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Help with CND

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Suzanne R

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One of my regualr clients came in today for a buff and polish and I replaced 2 of her nails. The acrylic would not set up properly....it was rubbery. I did the same things I always do and never have problems. I had to soak them off and start over. I changed my monomer, used new powder, scrubfresh, primer, used a different brush. Our monomer is about 1/2 full and is clean, our powders are almost empty but have always been kept closed, the primer is clean. I was the last one to use the nail supplies on Friday and everything was fine. We are using Radical with Perfect powders. I dont understand what happened, can someone help me?

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Suzanne R

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I called the hotline and they said that my ratio probably wasnt right. My new question is.....I tend to work a bit wet (I am trying to work drier) but why would I have this problem now and never before :?: .
 

geeg

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Hi Suezan,

Were you using clean liquid or had it got a bit 'thick'?

I'm presuming that the replacements you put on were OK? If this is the case you must've been working wetter than usual or with liquid that needed replacing. If a product goes rubbery, then there is definitely more liquid than is correct so the product is soft. No question.

You can't 'measure' every grain of powder to liquid so it can be difficult to know if your mix ratio is correct unless you pick up your bead the same every time which means you need to load your brush the same every time. It is necessary to work out a system that works for you consistantly so that this will not be a problem for you in the future.
 

Suzanne R

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Hi Geeg,

I was using clean liquid both times I applied her nails. The first time I used scrubfresh with the same lint free pad that I had removed her polish with (non acetone remover), so I thought maybe I had contaminated the nail. I tried again with clean monomer and a different brush, scrubfresh etc.....it set up better but it still felt a little soft. I didnt apply the acrylic any wetter then usual, I have never had this happen to me before. I was just thankful I wasnt doing a full set.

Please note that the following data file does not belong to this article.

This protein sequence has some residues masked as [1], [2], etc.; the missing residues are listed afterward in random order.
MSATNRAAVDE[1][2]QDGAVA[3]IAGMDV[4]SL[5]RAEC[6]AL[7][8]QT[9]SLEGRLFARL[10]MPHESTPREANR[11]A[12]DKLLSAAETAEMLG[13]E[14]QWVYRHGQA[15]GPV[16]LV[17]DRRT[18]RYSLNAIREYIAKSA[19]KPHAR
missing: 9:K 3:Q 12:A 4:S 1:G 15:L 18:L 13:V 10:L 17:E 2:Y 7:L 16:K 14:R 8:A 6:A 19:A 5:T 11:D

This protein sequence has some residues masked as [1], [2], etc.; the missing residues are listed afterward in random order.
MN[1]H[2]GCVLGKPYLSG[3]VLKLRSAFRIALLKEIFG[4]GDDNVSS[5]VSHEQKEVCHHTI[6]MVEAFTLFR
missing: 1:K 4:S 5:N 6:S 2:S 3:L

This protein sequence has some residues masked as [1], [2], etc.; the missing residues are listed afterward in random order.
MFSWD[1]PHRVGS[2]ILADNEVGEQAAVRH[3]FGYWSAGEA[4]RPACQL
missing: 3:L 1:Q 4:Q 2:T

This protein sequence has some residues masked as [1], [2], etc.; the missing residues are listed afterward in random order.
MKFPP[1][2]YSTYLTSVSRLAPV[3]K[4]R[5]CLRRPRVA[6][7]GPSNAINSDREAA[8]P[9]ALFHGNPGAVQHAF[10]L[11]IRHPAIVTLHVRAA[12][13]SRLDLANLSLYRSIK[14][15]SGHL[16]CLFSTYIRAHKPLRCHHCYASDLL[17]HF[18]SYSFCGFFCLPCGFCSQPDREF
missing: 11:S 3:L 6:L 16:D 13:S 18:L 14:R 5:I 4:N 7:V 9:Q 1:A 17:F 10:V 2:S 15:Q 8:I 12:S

When I pick up the ball am I suppose to count to 3 for the liquid to soak up the powder, and then when I lay down the ball do I count to 3 again? A few months ago I was having a problem when I would pick up my ball the powder at the top of the ball would not soak into the liquid and then when I would lay the ball down the powder would fall off onto the nail.....that is when I started working a little wetter....do you think I just need to wait longer before laying the ball down?

Sorry if I have confused you as much as I am :) . Thanks for your help.
 

geeg

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There are so many ways to acheive the correct mix, and they are all right, if at the end of the day, you have got it right ... :? Brushes vary as to how much liquid they hold and people vary as to how long they leave the brush in the powder etc etc.

To try to help you, I will tell you CND method and you can give it a try ...
I use a Prostyler Brush.

First (this is if you are starting with a dry brush) fully load your brush with liquid and gently flatten out in the bottom of the dappen dish to release all the air that is trapped in the brush.

Draw your brush gently out against the side of the dappen dish (not just the tip of the brush but draw down the entire length of the hair of the brush) to flatten the brush and to release some of the liquid... first one side and then the other.

Holding you brush so that the handle is straight up in the air ... draw a line in your powder with the flags of the brush, about 1/4 of an inch long.

Then watch the bead absorb the powder. It should take about 2 seconds or the time it takes you to say going ..going .. gone! (like your counting to 3)

If the powder has absorbed straight away, before you can finish saying going going gone, then the bead is too wet. If there is still a load of powder on the top of the bead, then it is too dry-

If too wet, take another little scoop and remember for next time to draw your line a little longer.

If too dry, start again and remember for next time to draw your line a little shorter.

A good rule is that if the product is a bit difficult to handle once you start to work it on the nail (either difficult to control or difficult to press out) then you mix ratio is off.

Once you have the method that works for you - do it every time. You'll need to have a method for small , medium and large beads.

Press onto the nail - and take a breath (again like your counting to 3) - before starting to work the bead. In other words, give the polymerization process a chance to get going for a second or two before you start to press out the bead.

Hope this has helped.
 

Suzanne R

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Thanks Geeg, I think I need to sit down and practice making different size balls for a few days. I appreciate your help.
 
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